Keoni Fleming Awarded Dean’s Award for Outstanding Teaching by a Lecturer
Lecturer in the Architecture Section (William) Keoni Fleming has been awarded the College of Engineering Dean’s Award for Outstanding Teaching by a Lecturer as part of the Spring 2023 College of Engineering Faculty Awards Ceremony.
Keoni Fleming has been a lecturer in the Architecture Section at the Knowlton School since [xxx]. Since that time he has contributed to architectural education at the Knowlton school through teaching excellence, pedagogical innovation, and student engagement. Fleming stands out for his commitment to the critical issue of sustainability in architecture and the city, which is unmatched in the Knowlton School.
For many years, Fleming has taught building technology courses in the undergraduate curriculum. His teaching portfolio includes a construction and building systems course, which are essential foundation courses to learn the translation of architectural ideas into building, as well as design studios. Fleming’s passion for teaching and his knowledge base are highly regarded by students and faculty alike. His dedication to teaching technology is evident in his strong student evaluations: his cumulative score for last year was 4.8, which is very high given the subject matter and well above the 4.4 average for the architecture section. One student recalled “really enjoying Keoni's lectures and going to the bricklaying lab” and how before taking his class, the student felt in the dark about the building process, and now understood the code and the use of materials. Chair of graduate studies Beth Blostein describes Fleming as having an “unmatched rapport with students” and an impact that extends beyond the technology curriculum, with students referencing his teaching in design studios and other classes.
Among Fleming’s contributions to architectural education and the Knowlton School are his promotion of active learning in large, required, technology lecture courses. He manages to engage students through participation and knows them remarkably well. He integrates sustainability in the undergraduate curriculum, creating a foundation for student growth, and is recognized by his peers as an expert in the field. He underscores how architecture is inextricably linked with its environment. Fleming’s construction and building systems courses begin with an overview of climate and develop with the architect’s role in designing towards climate change mitigation and adaptation. He also goes beyond his teaching responsibilities to advise design studios, allowing students to grasp the connection between design decisions and environmental impact.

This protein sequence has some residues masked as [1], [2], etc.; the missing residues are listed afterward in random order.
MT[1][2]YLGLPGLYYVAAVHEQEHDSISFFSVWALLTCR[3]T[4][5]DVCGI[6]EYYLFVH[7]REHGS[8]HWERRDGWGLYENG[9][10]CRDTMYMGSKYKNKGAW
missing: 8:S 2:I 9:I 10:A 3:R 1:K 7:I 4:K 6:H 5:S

Fleming combines pedagogical innovation with professional expertise. He brings his extensive architectural experience to the classroom to make the materials understandable and accessible to all students. As the President of Schooley Caldwell, a highly regarded architecture firm in Columbus, he opens a window to undergraduates onto their professional future and is an invaluable role model. His vast technical knowledge and construction experience bring life and relevance to the undergraduate curriculum.
Fleming is extremely generous with his time, participating in faculty meetings and working groups and contributing to the development of the technology curriculum. Most recently, he was instrumental in revising the sequence of six undergraduate and graduate technology courses to reflect climate justice and incorporate changes in accreditation and practice.
Finally, his support of students and commitment to diversity go above and beyond his charge as a lecturer. He has served as the faculty advisor to the Ohio State/Knowlton student chapter of the National Organization of Minority Architects (NOMAS) for years and as an informal mentor to myriad students. He is a champion for Knowlton architecture students, advocating to the local chapter of the American Institute of Architects for donations of hard hats and safety vests, and introducing students to professional practice. He helped found the student chapter "Designers for Diversity/NOMAS” in 2005 with the only two Black students then enrolled in architecture. Seventeen years later, one of these two students paid tribute to Keoni Fleming in his acceptance speech for the 2022 Texnikoi Outstanding Alumni Award, underscoring the transformative impact faculty can have.
It is uncommon for a lecturer to contribute so deeply and broadly to an academic program, and I believe Keoni Fleming merits recognition in the form of the Outstanding Teaching by a Lecturer Award.